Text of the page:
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Navajo on the war path over gay rights charter

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Navajo on the war path over gay rights charter

By David Harrison, Sunday Telegraph

Last Updated: 1:04am GMT 07/01/2007

Source: The Telegraph

The days of smoke signals and beating drums may be long gone, but the ancient Navajo nation is incensed with a collection of bureaucrats 5,000 miles away in Britain.

Councils, police, health trusts and the probation service are all using the tribe's name to promote the "well-being" of gay men, lesbians and bisexuals.

More than 100 organisations have obtained the Navajo charter mark under a scheme set up to ensure that they are "gay-friendly".

The project's supporters say the name was chosen because the Navajo traditionally believed that homosexuals had "special spiritual powers", and afforded them a "unique" status in society, where they were "admired and honoured for their sexuality".

The native Americans, however, are furious. Their attorney-general has written a letter, passed to The Sunday Telegraph, expressing "great concern".

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The 300,000 Navajo live on a huge reservation in north-eastern Arizona, Utah and New Mexico, and enjoy considerable independence from Washington. They make many of their own laws, including one passed overwhelmingly in 2005, banning homosexual marriages.

The "Navajo" charter mark, was launched by North West Lancashire's health promotion unit in 1999. Organisations holding it include Blackpool City Council, Wyre Borough Council, Chorley and South Ribble NHS Trust, and the regional probation service.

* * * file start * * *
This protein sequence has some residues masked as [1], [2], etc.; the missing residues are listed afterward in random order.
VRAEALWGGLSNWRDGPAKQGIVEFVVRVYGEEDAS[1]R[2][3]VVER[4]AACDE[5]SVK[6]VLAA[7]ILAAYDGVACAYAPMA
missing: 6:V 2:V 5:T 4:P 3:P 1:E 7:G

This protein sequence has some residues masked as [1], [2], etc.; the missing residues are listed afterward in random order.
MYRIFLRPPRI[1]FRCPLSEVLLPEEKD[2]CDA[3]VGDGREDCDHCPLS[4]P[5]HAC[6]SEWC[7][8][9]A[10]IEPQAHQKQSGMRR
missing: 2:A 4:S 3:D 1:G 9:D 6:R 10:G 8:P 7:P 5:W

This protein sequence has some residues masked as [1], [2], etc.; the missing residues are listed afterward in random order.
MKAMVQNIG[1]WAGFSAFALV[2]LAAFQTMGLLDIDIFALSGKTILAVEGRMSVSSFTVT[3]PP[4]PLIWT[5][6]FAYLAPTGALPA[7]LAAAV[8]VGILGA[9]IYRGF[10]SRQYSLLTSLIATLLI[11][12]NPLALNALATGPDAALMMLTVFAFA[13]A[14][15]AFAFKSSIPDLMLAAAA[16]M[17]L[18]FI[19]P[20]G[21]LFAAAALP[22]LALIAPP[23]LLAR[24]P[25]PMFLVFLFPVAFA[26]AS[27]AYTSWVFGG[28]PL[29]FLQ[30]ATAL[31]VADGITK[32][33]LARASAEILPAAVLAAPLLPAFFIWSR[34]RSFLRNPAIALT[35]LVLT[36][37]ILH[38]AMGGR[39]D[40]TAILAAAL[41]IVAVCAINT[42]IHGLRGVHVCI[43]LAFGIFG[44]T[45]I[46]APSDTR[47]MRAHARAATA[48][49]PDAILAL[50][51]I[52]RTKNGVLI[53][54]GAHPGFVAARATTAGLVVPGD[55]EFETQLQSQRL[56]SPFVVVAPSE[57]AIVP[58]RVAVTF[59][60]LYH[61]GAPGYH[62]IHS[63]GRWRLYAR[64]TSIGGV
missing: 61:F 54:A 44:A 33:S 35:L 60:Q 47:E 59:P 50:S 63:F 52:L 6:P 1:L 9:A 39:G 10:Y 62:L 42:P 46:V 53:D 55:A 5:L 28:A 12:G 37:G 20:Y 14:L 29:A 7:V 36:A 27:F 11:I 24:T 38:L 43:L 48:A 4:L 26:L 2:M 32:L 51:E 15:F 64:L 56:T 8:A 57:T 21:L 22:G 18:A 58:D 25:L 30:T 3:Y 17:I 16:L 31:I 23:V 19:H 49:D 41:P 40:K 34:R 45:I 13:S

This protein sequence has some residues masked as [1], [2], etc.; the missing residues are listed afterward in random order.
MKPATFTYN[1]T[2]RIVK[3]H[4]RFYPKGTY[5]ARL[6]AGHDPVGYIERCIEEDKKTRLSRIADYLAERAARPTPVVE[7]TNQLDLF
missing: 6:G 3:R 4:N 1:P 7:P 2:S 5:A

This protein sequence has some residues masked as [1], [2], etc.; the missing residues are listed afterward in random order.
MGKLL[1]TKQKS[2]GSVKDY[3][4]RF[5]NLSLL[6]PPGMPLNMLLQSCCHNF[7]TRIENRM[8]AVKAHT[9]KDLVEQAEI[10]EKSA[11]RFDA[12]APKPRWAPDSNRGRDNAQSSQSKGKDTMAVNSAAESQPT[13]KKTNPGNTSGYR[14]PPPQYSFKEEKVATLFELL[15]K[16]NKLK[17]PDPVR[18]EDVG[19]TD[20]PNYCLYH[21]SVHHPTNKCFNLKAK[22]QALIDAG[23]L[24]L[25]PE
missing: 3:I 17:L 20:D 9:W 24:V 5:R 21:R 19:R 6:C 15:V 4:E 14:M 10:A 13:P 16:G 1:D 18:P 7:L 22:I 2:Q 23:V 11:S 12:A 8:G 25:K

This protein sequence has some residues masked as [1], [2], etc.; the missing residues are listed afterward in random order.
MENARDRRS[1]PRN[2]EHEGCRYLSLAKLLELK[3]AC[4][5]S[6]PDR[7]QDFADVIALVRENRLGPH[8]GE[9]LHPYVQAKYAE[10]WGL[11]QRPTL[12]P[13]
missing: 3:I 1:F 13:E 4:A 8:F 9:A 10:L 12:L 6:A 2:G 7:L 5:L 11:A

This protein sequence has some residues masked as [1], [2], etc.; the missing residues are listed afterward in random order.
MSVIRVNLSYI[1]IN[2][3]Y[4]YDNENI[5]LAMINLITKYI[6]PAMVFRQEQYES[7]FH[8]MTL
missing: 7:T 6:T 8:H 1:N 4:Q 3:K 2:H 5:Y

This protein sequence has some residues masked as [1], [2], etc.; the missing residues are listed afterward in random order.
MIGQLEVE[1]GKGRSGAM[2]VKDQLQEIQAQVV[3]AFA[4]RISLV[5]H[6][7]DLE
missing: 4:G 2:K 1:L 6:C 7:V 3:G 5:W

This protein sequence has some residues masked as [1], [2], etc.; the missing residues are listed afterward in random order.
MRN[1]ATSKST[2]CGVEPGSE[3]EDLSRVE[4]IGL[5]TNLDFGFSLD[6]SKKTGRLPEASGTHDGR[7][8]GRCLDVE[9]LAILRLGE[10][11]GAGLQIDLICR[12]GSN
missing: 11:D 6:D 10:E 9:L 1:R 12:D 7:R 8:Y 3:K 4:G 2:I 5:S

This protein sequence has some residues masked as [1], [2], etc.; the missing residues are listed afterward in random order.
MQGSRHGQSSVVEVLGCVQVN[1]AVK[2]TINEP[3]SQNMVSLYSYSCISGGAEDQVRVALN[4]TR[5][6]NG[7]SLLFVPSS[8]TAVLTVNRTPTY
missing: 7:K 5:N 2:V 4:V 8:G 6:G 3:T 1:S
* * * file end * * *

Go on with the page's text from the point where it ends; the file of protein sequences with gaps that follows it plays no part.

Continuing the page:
Wyre council voted for an action plan including homosexual marriages, staff "diversity training" and "gay-friendly" images in council publications, to attain the charter mark.

Just before Christmas, the same council, with Lancashire Police, paid Joe and Helen Roberts, both 75, from Fleetwood, £5,000 compensation each, plus £60,000 costs, for harassing them after they tried to place Christian leaflets next to council leaflets promoting homosexuality. Police interrogated the couple for 80 minutes about their alleged "hate-crime". The Roberts sued for breaches of their rights to freedom of expression and religion.

Louis Denetsosie, the Navajo attorney-general, says in a letter to the Roberts: "The Navajo nation is greatly concerned regarding the use of the word Navajo in any context, but even more so when it is used to express a view or policy that is contrary to Navajo law."

Last night, one of the lawyers who acted for the Roberts, Tom Ellis, of the Manchester firm Aughton Ainsworth, said: "At a time when gay activists are pressing for laws that will give them a right not to be offended, it appears that some groups, including many funded by the taxpayer, are prepared to offend a whole nation."

David Green, the director of the think-tank Civitas, accused the Navajo project of an obsession with victim status.

He said: "It's got Wyre council and the whole Navajo project into an embarrassing mess, distorting facts to promote their agenda."

A Wyre council spokesman said: "The Navajo project takes its name from a tribe of native North Americans who recognised sexual diversity in their community. Wyre has an equality strategy and Navajo links with that because it recognises diverse groups in the community."

Some native American anthropologists claim that primitive Navajos used to honour men known as the "nadleeh" – said to have "two spirits", one masculine, one feminine – who were allowed to dress like women, and to perform their duties.

They say the tradition died out more than 100 years ago under the influence of Christian missionaries. But most Navajo politicians and medicine men dispute the claim.

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